Skeptophilia (skep-to-fil-i-a) (n.) - the love of logical thought, skepticism, and thinking critically. Being an exploration of the applications of skeptical thinking to the world at large, with periodic excursions into linguistics, music, politics, cryptozoology, and why people keep seeing the face of Jesus on grilled cheese sandwiches.

Wednesday, April 15, 2020

Cosmic dynamite

This seems to be a month for astronomical superlatives.  Two weeks ago I posted here at Skeptophilia about the discovery of the three most luminous quasars ever seen, and just last week a paper hit in Nature Astronomy showing that a supernova seen back in 2016 was the brightest and most powerful ever recorded, outshining the nearest competitor by a factor of ten.

In "An Extremely Energetic Supernova from a Very Massive Star in a Dense Medium" -- given scientists' usual efforts not to overplay their discoveries, the very title indicates how remarkable this is -- a team led by Matt Nicholl of the University of Birmingham describes a massive explosion of a star in a yet-unnamed galaxy four billion light years from us that released energy on the order of 10^52 ergs -- that's a 1 followed by fifty-two zeroes -- which is ten times higher than the previous record-holder.

The galaxy is a dwarf elliptical galaxy, and seems to be similar in structure to the Magellanic Clouds, the two dwarf galaxies near the Milky Way.  This supernova (SN2016aps) is something else again, outshining its entire host galaxy by a large margin.  "SN2016aps is spectacular in several ways," said Edo Berger, Harvard University astronomy professor and co-author on the paper, in a press release.  "Not only is it brighter than any other supernova we’ve ever seen, but it has several properties and features that make it rare in comparison to other explosions of stars in the universe...  The intense energy output of this supernova pointed to an incredibly massive star progenitor.  At birth, this star was at least a hundred times the mass of our Sun."

SN2016aps [Image from the Panoramic Survey Telescopes and Rapid Response System (Pan-STARRS)]

The reason that the star suffered such a colossal explosion seems to go back to events that preceded the final blast.  It's likely that the star itself was formed from the merger of two less massive stars, an event that caused a huge release of a shell of hydrogen gas from the combined star's surface.  When the core of the star(s) went supernova, the material blasted from the core collided with the shell of hydrogen, touching off an energetic shock wave of a size that beggars belief.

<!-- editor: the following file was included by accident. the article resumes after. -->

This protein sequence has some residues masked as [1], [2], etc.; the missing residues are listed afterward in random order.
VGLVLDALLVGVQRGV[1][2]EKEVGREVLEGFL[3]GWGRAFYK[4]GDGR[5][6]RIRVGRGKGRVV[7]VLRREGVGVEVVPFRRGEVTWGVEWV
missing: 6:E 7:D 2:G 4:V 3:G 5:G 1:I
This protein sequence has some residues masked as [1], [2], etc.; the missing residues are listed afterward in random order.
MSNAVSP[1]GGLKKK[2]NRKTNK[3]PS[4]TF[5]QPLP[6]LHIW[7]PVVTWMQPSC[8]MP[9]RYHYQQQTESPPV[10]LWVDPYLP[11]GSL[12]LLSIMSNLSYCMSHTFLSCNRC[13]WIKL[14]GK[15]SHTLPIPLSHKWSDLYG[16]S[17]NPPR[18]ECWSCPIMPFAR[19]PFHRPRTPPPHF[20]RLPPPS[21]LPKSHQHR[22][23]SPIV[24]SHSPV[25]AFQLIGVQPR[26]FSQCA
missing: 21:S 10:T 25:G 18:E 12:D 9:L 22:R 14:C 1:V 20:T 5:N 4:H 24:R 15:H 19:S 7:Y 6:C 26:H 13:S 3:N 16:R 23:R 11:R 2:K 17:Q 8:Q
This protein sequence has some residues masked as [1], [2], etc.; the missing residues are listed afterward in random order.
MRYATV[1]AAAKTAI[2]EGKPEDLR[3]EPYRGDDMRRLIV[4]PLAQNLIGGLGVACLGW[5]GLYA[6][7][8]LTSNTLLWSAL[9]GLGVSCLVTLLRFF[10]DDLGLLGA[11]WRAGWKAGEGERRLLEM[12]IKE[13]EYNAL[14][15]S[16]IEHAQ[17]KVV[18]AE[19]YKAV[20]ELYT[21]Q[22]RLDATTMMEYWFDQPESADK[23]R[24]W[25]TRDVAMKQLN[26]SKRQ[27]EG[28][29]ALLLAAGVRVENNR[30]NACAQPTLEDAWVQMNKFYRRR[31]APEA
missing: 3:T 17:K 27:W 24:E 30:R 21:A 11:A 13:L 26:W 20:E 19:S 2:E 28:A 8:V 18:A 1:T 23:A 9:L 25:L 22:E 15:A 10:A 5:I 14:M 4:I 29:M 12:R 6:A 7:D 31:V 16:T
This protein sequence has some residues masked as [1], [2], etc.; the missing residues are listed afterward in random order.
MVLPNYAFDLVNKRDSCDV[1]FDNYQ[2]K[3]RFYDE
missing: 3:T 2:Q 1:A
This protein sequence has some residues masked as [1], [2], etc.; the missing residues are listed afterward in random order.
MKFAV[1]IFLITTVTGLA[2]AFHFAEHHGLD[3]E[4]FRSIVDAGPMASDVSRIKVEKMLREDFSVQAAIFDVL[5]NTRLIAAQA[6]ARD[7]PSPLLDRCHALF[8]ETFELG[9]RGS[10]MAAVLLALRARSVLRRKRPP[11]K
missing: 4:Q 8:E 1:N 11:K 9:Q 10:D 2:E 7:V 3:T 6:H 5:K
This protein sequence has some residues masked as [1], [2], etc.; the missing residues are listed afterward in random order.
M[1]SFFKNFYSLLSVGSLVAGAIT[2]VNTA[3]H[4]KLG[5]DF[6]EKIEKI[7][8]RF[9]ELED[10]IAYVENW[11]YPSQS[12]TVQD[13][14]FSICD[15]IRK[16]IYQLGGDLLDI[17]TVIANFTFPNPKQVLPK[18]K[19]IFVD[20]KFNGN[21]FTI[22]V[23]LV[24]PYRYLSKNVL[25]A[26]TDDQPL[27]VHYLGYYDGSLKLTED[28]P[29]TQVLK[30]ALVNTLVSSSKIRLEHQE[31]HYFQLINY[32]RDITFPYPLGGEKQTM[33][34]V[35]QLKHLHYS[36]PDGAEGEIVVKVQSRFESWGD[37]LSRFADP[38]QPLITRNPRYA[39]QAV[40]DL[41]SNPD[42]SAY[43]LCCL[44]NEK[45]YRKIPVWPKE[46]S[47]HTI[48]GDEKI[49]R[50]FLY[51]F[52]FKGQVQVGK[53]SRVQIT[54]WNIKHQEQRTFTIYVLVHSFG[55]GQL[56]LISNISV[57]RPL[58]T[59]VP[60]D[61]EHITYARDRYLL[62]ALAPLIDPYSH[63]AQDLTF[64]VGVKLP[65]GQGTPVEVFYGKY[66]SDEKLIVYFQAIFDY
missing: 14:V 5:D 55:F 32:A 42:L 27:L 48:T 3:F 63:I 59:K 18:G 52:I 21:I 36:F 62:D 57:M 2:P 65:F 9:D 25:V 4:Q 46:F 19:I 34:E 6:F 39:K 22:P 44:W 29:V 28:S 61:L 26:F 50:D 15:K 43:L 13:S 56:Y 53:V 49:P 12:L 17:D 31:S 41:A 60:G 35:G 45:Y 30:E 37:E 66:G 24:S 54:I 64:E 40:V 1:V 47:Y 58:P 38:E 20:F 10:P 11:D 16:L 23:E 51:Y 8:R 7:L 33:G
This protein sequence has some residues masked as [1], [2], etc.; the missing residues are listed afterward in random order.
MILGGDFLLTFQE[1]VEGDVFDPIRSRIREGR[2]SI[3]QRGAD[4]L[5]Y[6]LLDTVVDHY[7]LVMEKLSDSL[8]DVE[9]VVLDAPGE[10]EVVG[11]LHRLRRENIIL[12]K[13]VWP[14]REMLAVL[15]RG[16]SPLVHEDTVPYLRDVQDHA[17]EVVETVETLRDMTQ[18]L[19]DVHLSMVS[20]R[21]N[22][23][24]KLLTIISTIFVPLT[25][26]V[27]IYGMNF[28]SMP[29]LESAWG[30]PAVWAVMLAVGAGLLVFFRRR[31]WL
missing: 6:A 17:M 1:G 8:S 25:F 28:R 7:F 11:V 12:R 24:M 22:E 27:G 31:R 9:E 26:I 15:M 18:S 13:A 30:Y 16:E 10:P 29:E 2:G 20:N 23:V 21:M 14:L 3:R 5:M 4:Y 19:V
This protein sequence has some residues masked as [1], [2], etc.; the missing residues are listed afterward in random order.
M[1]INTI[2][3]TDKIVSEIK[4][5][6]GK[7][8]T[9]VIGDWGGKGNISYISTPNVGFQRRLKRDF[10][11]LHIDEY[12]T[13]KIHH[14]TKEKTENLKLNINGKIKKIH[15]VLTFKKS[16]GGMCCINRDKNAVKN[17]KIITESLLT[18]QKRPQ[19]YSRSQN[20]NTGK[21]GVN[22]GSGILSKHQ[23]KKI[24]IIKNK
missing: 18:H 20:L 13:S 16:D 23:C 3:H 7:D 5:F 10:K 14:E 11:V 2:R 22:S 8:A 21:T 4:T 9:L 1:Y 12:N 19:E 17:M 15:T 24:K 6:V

"Spectroscopic observations during the followup study revealed a restless history for the progenitor star,” said study lead author Matt Nicholl.  "We determined that in the final years before it exploded, the star shed a massive shell of gas as it violently pulsated.  The collision of the explosion debris with this massive shell led to the incredible brightness of the supernova.  It essentially added fuel to the fire."

The fact that this supernova is four billion light years away should be reassuring; not only is that a "far piece from here" (as my grandma used to describe anything more than about five miles away), but this means the explosion occurred four billion years ago.  The fact that there has never been anything seen on this magnitude from nearer to us (and therefore, that happened more recently) may mean not only that such events are extremely rare, but that they were more likely in the early universe than they are now.

Which is a relief.  As spectacular as this would be, seeing it from close range would be inadvisable.  Fans of the original Star Trek might remember the episode "All Our Yesterdays," wherein an entire planet's population jumped into the past to escape their host star's impending supernova, and the intrepid members of the Enterprise's away team get trapped in different pasts (of course), almost get killed and/or permanently stuck there (of course), and all get away with seconds to spare (of course).  The final moments -- the star blowing up, and the Enterprise hauling ass to get away -- is pretty dramatic, but underplays the actual magnitude of such an event.  Warp drive notwithstanding, being this close to a supernova would be a good way to get yourself vaporized.

Anyhow, that's our astronomical superlative of the week.  If April keeps going this way, you have to wonder what's next.  Me, I hope that it's a light show from Comet ATLAS, although sadly that's looking less and less likely.  Other than that?  We'll just have to keep our eyes on the skies.


This week's Skeptophilia book recommendation of the week is brand new -- only published three weeks ago.  Neil Shubin, who became famous for his wonderful book on human evolution Your Inner Fish, has a fantastic new book out -- Some Assembly Required: Decoding Four Billion Years of Life, from Ancient Fossils to DNA.

Shubin's lucid prose makes for fascinating reading, as he takes you down the four-billion-year path from the first simple cells to the biodiversity of the modern Earth, wrapping in not only what we've discovered from the fossil record but the most recent innovations in DNA analysis that demonstrate our common ancestry with every other life form on the planet.  It's a wonderful survey of our current state of knowledge of evolutionary science, and will engage both scientist and layperson alike.  Get Shubin's latest -- and fasten your seatbelts for a wild ride through time.

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